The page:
Thursday, August 16, 2018

Celery Salad And A Date To Remember.

 I've made this salad before.  Several times.  But never like this.
It's a very simple celery salad, but it packs a punch of flavors.
And for those of you who say , "I don't like celery," you must try this.
The combination of flavors - salty, sweet, acidic - all work together to create what I call culinary synergy - where the whole is greater than the sum of its parts.

The ingredients are:
sliced celery, 3-4 stalks thinly sliced on the diagonal
handful of toasted almonds
shaved Parmesan, about 1/4 - 1/3 cup
big handful of medjool dates, chopped

kosher salt/freshly ground pepper, to taste
red pepper flakes, to taste
olive oil/lemon juice vinaigrette
(Juice of one lemon and 3 or so tablespoons of a nice, fruity extra virgin olive oil)
And that's it.
Combine all together, tossing to coat evenly with the vinaigrette.

VERY IMPORTANT ROSIE NOTE:  You need to take this to the next level.
Don't use regular dried dates (found in the baking section), like I've been doing.  Use fresh Medjool dates.
 I cannot stress this enough.   
 Use Medjool dates!
Holy crap!  What a difference a date makes.

These are Medjool dates.  They're fresh, not dried dates, and are found in the produce department. I found them at Publix and I called Fresh Market and they said they carried them too.

Let's talk about dates.
Did you know that dates are considered the oldest cultivated fruit in the world?  Dates come from the date palm, the "tree of life" and fossils indicate the trees flourished 50 million years ago.  The fruit has been cultivated in the Middle East for around 6000 years.  The first date palms in the United States were seedlings planted in California in the 18th century by Franciscan and Jesuit missionaries as the Spaniards made their way north from Mexico, but it wasn't until the early 20th century when superior cultivars were introduced that the California date industry was born.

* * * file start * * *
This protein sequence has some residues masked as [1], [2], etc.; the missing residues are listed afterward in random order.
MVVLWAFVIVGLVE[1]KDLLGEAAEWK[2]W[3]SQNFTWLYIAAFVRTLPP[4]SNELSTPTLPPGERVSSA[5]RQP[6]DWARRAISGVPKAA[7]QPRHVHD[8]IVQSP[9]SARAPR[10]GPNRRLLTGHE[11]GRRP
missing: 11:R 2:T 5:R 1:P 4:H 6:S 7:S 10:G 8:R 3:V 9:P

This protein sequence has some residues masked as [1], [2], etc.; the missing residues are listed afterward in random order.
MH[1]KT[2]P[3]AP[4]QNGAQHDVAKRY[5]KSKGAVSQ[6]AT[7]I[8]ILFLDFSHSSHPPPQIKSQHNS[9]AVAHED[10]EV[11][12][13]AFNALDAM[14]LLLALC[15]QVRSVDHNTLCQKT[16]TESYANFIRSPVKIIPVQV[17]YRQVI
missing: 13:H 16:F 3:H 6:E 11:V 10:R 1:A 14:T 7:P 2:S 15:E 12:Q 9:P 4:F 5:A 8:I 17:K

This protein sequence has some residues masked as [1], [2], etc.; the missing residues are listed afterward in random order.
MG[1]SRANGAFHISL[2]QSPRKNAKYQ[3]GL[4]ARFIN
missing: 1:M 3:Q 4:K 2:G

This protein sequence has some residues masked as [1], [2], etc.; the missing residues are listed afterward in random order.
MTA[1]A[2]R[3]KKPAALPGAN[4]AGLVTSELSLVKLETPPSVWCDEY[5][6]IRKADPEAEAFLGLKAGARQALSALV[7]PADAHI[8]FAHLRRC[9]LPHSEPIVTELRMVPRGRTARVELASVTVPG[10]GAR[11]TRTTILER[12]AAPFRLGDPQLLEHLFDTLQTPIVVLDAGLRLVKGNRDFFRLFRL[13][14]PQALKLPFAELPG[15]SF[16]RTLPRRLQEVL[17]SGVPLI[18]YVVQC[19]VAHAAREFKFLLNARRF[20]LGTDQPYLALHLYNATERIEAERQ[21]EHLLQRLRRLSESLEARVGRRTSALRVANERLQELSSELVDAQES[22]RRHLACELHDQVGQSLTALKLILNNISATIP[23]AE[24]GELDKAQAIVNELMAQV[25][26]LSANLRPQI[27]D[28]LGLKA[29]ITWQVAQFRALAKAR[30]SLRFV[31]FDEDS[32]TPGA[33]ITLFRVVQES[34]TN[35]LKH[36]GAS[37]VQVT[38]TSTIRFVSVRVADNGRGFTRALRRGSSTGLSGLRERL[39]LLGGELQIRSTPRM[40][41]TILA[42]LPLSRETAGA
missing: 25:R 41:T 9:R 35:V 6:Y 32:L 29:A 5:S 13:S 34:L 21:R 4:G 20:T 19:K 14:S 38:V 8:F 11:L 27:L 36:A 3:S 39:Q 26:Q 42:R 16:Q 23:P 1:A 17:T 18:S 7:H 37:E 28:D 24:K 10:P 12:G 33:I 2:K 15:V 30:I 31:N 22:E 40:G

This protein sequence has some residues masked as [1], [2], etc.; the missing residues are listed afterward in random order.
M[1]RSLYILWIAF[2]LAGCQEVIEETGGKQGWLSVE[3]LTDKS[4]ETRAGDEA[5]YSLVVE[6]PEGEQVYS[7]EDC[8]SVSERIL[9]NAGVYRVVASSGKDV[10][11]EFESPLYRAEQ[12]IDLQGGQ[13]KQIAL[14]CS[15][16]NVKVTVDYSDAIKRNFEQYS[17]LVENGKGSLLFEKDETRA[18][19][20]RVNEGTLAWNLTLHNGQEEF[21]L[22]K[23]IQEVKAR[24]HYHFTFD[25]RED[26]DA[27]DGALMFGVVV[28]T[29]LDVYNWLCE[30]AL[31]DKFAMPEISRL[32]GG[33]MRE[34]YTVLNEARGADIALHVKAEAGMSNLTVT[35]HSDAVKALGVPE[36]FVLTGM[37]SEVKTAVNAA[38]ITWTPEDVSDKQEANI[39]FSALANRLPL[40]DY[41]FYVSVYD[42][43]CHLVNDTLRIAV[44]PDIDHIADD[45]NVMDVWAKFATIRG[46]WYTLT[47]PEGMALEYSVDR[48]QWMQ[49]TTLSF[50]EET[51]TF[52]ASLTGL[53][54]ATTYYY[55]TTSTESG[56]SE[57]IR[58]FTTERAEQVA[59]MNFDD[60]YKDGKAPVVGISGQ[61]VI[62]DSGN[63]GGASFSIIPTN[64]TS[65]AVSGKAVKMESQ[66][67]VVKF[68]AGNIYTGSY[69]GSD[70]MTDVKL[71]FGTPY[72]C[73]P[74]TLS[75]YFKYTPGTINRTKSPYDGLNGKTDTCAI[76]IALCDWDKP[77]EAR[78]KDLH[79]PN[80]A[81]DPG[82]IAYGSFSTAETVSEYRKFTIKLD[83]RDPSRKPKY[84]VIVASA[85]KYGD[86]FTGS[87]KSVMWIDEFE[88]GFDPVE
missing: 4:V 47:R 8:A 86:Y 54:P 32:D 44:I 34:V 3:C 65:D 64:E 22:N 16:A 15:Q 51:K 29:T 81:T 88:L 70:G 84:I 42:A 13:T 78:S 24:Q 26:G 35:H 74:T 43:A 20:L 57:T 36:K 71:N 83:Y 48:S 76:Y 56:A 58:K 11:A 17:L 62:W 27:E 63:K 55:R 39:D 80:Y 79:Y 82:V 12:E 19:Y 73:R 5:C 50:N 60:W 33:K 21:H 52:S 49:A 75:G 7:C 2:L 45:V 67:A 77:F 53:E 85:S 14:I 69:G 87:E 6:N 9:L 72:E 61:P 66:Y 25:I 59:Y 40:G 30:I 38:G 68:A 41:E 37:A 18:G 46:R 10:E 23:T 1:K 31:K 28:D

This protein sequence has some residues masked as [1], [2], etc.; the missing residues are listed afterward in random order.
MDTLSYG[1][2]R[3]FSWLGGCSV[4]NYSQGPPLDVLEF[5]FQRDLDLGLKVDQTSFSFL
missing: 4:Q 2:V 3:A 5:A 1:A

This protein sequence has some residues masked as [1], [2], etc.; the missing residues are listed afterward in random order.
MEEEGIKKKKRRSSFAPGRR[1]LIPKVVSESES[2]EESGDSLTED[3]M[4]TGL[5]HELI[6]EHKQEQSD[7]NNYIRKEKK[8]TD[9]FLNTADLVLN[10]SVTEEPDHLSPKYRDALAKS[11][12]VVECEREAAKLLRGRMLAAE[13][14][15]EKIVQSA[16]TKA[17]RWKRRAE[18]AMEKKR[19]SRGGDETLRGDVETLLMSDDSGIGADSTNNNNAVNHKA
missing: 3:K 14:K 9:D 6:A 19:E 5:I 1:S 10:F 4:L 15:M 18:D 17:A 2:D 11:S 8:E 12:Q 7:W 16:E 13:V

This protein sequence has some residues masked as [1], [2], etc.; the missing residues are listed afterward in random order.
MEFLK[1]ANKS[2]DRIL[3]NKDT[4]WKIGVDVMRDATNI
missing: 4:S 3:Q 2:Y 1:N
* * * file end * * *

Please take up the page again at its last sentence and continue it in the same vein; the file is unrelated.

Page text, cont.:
US growers produce about a dozen different different varieties of dates.  The  two major types of dates in the US are the smaller, drier date called the Deglet Noor (often found in baked goods) and the caramel flavored, soft and sticky, high-moisture content, succulent, rich, fat Medjool date, the "king of dates."  Both varieties were introduced to the United States by Walter Swingle in the early 1900s.

In 1898, Congress passed the Agricultural Act creating a special department which authorized "agricultural explorers"  to visit foreign countries in search of  plants not grown in the US but which might be adapted to cultivation here and be economically viable.  Agricultural explorer Swingel, sort of the Indiana Jones of the plant world, was tasked by the government with searching the world for exotic crops.  In 1927, Swingel convinced a Moroccan leader to part with eleven Medjool offshoots and brought them to the US. At that time, the Moroccan date crop was actually threatened with extinction from a disease called Baioudh.  The offshoots were put in quarantine and nine of the eleven survived.  Those nine were eventually moved to the Coachella Valley in California.  Every Medjool date grown in the US can trace its roots to a single oasis in Morocco - the Oasis of Boudenib.  95% of US dates are grown in the Coachella Valley, the "Date Capital" of the US, with other dates grown in southwestern Arizona.

And here's my Medjool date and celery salad:


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